Shalom from OSRUI! Every year, more than 50 Rabbis, Cantors, and Educators who spend time with us at camp in the summer. They work closely with the Rashei Eidot (unit heads) to create fun Jewish experiences that are educational and engaging. Today we are joined by Rabbi Adam Stock Spilker as he teaches us about the message from this week’s Torah Portion, Balak.
This year my role on faculty at OSRUI was to be “at large” and not attached to a specific eidah (unit). That meant I was able to be with all the eidot throughout the week, from those living in tents to those in cabins. And I have to say: ma tovu, how good things are at OSRUI this summer!
Ma tovu. These are the words of praise that emerged from the lips of Balaam as he observed the Israelites in Parashat Balak.
מַה־טֹּ֥בוּ אֹהָלֶ֖יךָ יַעֲקֹ֑ב מִשְׁכְּנֹתֶ֖יךָ יִשְׂרָאֵֽל׃
How good are your tents, O Jacob, Your dwellings, O Israel! (Numbers 24:5)
The prophet-for-hire was supposed to curse the Israelites on behalf of the Moabite king, Balak, but again and again in this long narrative, Balaam could only speak what God intended.
Two millennia ago, the early rabbis thought of “tents” as Jacob’s study hall. In Genesis, Jacob is described as “a quiet man, a dweller in tents” (25:27) who studies unlike Esau who hunts. They thus put Balaam’s words of praise in the prayerbook and into our mouths to be sung as we enter the synagogue (study hall) for morning services. But in the summer, we take this verse more literally. Like Balaam standing on a mountain and seeing–according to 11th century commentator Rashi–that the tents are arranged to reflect the moral character of the Israelites (there is privacy and respect for each other’s space), at OSRUI the “downstairs” tents (Moshava, Kibbutz HaTzofim) and the “upstairs” dwelling places/cabins (Kallah, Gesher, Chalutzim, Avodah) are also “good,” arranged with supervision and schedules to ensure a safe, values-based summer.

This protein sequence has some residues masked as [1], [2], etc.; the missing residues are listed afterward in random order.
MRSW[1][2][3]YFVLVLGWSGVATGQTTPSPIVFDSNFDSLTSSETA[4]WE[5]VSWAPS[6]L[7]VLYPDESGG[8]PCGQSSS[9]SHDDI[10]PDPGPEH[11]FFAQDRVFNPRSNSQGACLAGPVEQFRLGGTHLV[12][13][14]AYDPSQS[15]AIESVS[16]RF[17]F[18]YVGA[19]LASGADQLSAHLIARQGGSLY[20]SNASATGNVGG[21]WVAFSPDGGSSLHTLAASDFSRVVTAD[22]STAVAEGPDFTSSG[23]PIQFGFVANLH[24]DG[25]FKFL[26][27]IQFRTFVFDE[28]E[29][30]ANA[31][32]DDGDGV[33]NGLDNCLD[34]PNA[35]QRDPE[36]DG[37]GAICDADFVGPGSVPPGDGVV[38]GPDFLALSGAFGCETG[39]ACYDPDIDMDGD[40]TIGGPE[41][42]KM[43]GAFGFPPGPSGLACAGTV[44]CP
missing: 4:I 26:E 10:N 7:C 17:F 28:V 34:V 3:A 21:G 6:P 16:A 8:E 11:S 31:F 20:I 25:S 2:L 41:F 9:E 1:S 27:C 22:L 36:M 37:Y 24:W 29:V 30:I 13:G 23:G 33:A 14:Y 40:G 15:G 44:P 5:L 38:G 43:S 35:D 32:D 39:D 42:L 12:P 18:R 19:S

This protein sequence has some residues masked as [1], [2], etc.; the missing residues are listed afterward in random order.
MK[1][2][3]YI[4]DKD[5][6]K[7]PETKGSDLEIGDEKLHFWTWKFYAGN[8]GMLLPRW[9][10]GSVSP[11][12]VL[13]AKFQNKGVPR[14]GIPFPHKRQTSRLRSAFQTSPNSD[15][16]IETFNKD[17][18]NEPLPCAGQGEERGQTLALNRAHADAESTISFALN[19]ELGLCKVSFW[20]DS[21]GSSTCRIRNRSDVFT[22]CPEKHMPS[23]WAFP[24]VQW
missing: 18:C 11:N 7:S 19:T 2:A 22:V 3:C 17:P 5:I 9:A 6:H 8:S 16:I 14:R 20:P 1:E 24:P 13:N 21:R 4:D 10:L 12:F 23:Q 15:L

But is everything truly “good”?
The rabbis brilliantly juxtaposed a prophetic text from Micah with this Torah portion:
הִגִּ֥יד לְךָ֛ אָדָ֖ם מַה־טּ֑וֹב וּמָֽה־יְהֹוָ֞ה דּוֹרֵ֣שׁ מִמְּךָ֗
[God] has told you, O mortal, what is good, And what Adonai requires of you: Only to do justice And to love mercy, And to walk modestly with your God. (Micah 6:8)
Balaam’s statement that the Israelites are already good doesn’t challenge them to be better. Some praises are platitudes that lead to complacency and, at worse, do not reflect reality. Micah challenges the Israelites with the same phrase as Balaam but makes it aspirational. We need to create the good for the world as it might be, not as it is.
Micah’s words are etched in stone outside the former building of the URJ in New York, a symbol for our movement’s purpose in the public. At OSRUI, madrichim (counselors) and segel (faculty) are helping all the chanichim (campers) to not be satisfied with the status quo. This week’s theme across camp has been: “Lech lecha/Go and be bold: Follow the courageous move of our ancestor Abraham to respond to a calling and do what is right, even if it is not the typical, popular path.” (Miriam Heller Stern (2019) Jewish Creative Sensibilities: Framing a New Aspiration for Jewish Education, Journal of Jewish Education, 85:4, 429-446,)
With these teachings, all will return home, we pray, inspired to model Micah’s call for the good. They also need Balaam’s praise ma tovu. We all need to hear that we are already good, especially during a pandemic, especially in a volatile, uncertain, changing, and ambiguous world.
It truly has been a good summer so far… and next year will be better.
Rabbi Adam Stock Spilker has served Mount Zion Temple in St. Paul, Minnesota for the past 25 years. In his 11th summer on Segel (faculty)!